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Four Tet

Everything Ecstatic

(Domino; US: 31 May 2005; UK: 23 May 2005)

It All Breaks Down

I can remember vividly an afternoon back in the spring of last year when I stepped forlornly into the now defunct Imperial Records store, out of a spitting chill wind and into a feeling of sanctuary; Kieran Hebden’s Rounds album suffusing the very air via the tannoy system. I was embittered, unemployed, soaked, freezing and hungry; furthermore, someone had recently stolen my bicycle and something truly catastrophic had happened to my girlfriend. You could have used my soul to mould icicles, providing those icicles were hanging from a gutter grating into a sewer—yet within moments I felt absolved and accepted, safe. To paraphrase Kate Bush, Four Tet’s music made it all go… away. I was near tears with gratitude.


The purity and honesty of that record run deep throughout his output: on debut album Dialogue, his most understated and formal his take on electronic jazz, on the more scattershot grab bag of goodies that was Pause and above all on Happiness, the classic post-rock album recorded as part of trio Fridge that provided exactly what it said on the tin. Rounds, his third solo album, heralded his breakthrough into clothes shop ubiquity whilst showcasing a more complete, and indeed replete, sound; brimming with an emotional glow that was lovely and wistful but remained kinetic due to satisfyingly plump hip-hop percussion tugging at, and chugging through, its shimmering lullaby melodies. Jay Dee liked the album so much he delivered a pimped-out remix of “As Serious As Your Life Is” for a single, adding his name to a list of Hebden collaborators and remixees that was already a riotously varied cornucopia of talent: Pole, Aphex Twin, Badly Drawn Boy, Beth Orton, Max Beasley of Rothko, Koushik, Bonobo, Radiohead and Jay-Z…


Yet the record also cemented him in the public eye as one of the lodestones of the slightly effete pastoralism bearing the name tag “folktronica”. Being an musician driven by the need to develop, Hebden decided to fight his way forward by making a new album in a mere two months, in between working on the forthcoming fifth Fridge album and collaborating with Steve Reid (scarily accomplished drummer of James Brown, Fela Kuti and Sun Ra fame). If we size up the competition in experimentalist hip-hop personality land, Bryan “Boom Bip” Hollon is currently joining the dots between krautrock and Debussy, Guillermo Scott “Prefuse of a million monikers” Herren is taking Fitzgerald’s blue sails out over radio waves on his most free-flowing album yet, and Dan Snaith (formerly Manitoba, now Caribou) has gone… well, the technical term is probably “batshit”, but it seems to involve the Beach Boys riding a buggy around a landscape composed of Casio calculators and crayola sketches. On crack. Into these strange and, for the most part, increasingly refined waters, the man who called his first single “ThirtySixTwentyFive” on account of its length has decided to let off a short, sharp depthcharge with the title Everything Ecstatic. Hebden has responded as would any hip-hop artist worth his salt to allegations of going soft: he has brought the raw.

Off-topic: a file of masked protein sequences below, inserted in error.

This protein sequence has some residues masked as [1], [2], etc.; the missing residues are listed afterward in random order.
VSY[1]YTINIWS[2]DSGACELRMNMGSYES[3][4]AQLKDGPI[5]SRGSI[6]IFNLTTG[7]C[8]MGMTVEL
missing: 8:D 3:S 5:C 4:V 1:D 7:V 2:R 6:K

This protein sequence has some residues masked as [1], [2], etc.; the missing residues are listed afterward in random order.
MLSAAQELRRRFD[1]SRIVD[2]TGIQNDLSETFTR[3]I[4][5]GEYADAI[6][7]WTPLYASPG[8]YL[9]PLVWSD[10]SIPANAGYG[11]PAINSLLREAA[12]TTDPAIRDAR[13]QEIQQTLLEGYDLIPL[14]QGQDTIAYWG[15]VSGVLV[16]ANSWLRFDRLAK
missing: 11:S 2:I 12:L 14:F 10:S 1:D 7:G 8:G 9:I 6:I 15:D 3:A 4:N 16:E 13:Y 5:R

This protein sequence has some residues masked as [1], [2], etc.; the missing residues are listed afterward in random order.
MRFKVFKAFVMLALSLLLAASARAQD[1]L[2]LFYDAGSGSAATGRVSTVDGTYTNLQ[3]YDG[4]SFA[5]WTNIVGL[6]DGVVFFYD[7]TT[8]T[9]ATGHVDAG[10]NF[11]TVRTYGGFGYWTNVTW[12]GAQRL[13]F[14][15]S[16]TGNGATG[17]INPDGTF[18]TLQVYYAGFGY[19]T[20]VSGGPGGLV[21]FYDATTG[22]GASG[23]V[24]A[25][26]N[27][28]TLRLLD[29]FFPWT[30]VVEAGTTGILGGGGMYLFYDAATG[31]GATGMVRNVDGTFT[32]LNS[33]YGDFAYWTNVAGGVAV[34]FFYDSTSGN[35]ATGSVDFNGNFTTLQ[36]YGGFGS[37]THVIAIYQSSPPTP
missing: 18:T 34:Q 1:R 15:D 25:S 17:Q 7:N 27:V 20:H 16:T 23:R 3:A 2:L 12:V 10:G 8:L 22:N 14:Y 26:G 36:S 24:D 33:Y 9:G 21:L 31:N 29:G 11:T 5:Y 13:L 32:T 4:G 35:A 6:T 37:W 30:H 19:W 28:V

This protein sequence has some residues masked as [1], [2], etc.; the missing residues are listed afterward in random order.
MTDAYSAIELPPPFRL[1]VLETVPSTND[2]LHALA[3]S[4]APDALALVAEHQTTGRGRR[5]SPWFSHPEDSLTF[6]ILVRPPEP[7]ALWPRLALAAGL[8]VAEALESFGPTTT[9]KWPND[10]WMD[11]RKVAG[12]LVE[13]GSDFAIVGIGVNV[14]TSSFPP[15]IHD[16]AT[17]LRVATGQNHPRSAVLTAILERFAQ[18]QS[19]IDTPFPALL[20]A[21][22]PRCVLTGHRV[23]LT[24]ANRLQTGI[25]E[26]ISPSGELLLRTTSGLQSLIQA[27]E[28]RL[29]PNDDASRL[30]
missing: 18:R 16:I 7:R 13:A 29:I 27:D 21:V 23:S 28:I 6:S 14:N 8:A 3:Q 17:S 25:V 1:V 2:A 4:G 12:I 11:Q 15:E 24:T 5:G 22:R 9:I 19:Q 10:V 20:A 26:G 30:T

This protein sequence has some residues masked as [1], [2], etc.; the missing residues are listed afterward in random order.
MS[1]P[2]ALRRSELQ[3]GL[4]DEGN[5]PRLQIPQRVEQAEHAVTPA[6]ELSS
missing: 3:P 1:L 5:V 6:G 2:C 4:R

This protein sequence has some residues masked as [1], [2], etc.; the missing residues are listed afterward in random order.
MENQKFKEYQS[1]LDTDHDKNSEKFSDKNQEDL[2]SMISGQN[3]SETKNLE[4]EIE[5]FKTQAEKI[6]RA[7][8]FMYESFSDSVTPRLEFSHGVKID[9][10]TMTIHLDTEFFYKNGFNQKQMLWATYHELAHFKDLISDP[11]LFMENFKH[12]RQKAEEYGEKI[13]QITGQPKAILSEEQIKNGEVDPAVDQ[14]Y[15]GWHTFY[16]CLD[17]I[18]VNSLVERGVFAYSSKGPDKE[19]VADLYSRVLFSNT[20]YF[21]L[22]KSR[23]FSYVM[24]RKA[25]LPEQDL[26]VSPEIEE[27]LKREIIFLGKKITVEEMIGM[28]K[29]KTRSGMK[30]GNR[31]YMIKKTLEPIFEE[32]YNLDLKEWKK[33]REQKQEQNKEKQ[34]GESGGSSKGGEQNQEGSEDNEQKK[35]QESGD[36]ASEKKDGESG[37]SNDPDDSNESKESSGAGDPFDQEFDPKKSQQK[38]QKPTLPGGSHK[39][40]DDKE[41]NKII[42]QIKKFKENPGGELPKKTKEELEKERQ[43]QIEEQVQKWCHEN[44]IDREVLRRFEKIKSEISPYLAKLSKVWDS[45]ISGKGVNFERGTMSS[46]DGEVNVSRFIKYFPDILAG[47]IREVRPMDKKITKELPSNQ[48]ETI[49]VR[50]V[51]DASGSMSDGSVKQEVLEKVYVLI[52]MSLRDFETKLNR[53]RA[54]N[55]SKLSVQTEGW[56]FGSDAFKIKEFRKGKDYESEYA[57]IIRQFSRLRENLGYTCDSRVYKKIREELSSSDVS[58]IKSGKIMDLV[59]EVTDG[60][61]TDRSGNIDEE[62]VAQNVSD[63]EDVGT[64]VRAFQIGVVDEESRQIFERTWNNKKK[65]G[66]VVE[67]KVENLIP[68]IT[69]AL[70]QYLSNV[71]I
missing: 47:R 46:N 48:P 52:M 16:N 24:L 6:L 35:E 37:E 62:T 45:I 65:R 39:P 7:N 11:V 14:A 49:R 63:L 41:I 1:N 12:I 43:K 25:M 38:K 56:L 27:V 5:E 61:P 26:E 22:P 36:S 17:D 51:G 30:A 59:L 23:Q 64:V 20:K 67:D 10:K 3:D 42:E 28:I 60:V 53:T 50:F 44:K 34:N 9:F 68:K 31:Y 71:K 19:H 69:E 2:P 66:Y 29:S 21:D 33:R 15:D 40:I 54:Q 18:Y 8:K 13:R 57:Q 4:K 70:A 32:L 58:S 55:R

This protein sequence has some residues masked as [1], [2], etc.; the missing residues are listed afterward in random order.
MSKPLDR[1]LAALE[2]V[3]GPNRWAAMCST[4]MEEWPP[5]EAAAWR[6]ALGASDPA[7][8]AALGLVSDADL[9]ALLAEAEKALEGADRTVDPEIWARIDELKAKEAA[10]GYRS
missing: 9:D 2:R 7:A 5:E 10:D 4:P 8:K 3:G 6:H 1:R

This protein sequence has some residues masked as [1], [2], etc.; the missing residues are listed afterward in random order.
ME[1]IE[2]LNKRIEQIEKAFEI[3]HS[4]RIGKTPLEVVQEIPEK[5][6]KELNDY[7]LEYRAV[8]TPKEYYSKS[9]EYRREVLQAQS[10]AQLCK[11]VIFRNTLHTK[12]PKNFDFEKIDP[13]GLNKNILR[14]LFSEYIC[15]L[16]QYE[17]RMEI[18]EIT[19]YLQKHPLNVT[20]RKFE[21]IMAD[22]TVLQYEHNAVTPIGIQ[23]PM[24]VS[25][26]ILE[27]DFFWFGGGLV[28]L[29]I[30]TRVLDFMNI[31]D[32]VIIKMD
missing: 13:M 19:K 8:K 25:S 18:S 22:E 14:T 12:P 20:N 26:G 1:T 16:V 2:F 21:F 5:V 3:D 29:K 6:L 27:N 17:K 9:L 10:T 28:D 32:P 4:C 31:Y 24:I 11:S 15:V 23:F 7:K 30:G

Thus it is that opener “A Joy” cascades out of toppling percussion into a beserk washing machine swell of a grimey bassline that could scare acid house ravers shitless. In drops the break and up flash the cymbals, his little treble melodies only gliding in at about 1:20, strewn like pennets over the rampaging carnage below. With thirty seconds of the three minutes remaining, Hebden drops everything out and cuts in the aural equivalent of sticking your fingers in a socket; white noise screaming out of the speakers, only to fatten out with percussion rolls and the (almost inaudible) return of the bass. This combative squall of energy is instantly recognisable to anyone who caught his 23-minute live version of “As Serious As Your Life”, which sounded like Richard D. James having a really bad day—an electrifying call to get the FUCK up because Four Tet now says so, having discovered a passion for unpredictable, wild performance that reunites him with his love of Alice Coltrane’s free jazz, this time primed as an assault weapon.